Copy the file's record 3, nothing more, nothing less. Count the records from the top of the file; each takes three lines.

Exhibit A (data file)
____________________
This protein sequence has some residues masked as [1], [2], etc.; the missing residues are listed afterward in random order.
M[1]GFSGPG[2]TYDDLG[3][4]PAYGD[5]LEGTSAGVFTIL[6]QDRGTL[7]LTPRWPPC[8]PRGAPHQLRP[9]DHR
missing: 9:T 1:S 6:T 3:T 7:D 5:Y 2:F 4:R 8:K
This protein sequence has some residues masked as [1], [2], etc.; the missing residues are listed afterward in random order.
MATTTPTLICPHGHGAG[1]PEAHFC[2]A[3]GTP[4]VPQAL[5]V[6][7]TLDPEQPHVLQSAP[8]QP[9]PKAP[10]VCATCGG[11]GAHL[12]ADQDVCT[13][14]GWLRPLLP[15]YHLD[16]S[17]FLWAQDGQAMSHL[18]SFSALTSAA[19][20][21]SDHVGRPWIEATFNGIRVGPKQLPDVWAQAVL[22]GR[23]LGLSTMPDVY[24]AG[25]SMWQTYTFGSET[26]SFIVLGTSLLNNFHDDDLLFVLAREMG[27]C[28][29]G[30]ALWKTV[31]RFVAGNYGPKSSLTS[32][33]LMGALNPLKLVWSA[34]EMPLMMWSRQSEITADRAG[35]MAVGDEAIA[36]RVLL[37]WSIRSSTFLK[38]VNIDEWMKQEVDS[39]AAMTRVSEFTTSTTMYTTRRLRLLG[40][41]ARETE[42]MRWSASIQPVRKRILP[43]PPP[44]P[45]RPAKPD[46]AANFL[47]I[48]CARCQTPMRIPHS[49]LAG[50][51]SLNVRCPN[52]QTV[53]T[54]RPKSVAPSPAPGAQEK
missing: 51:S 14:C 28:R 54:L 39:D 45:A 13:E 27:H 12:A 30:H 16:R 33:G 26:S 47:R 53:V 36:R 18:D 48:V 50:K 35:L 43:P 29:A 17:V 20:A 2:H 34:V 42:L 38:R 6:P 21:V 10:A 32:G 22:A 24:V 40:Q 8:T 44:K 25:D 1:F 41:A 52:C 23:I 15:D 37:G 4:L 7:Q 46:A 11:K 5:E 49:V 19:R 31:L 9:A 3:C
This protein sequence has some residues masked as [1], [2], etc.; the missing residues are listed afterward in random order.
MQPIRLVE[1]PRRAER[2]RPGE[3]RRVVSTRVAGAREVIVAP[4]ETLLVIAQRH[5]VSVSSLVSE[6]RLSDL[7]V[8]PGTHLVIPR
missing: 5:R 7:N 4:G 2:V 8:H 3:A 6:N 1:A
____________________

This protein sequence has some residues masked as [1], [2], etc.; the missing residues are listed afterward in random order.
MQPIRLVE[1]PRRAER[2]RPGE[3]RRVVSTRVAGAREVIVAP[4]ETLLVIAQRH[5]VSVSSLVSE[6]RLSDL[7]V[8]PGTHLVIPR
missing: 5:R 7:N 4:G 2:V 8:H 3:A 6:N 1:A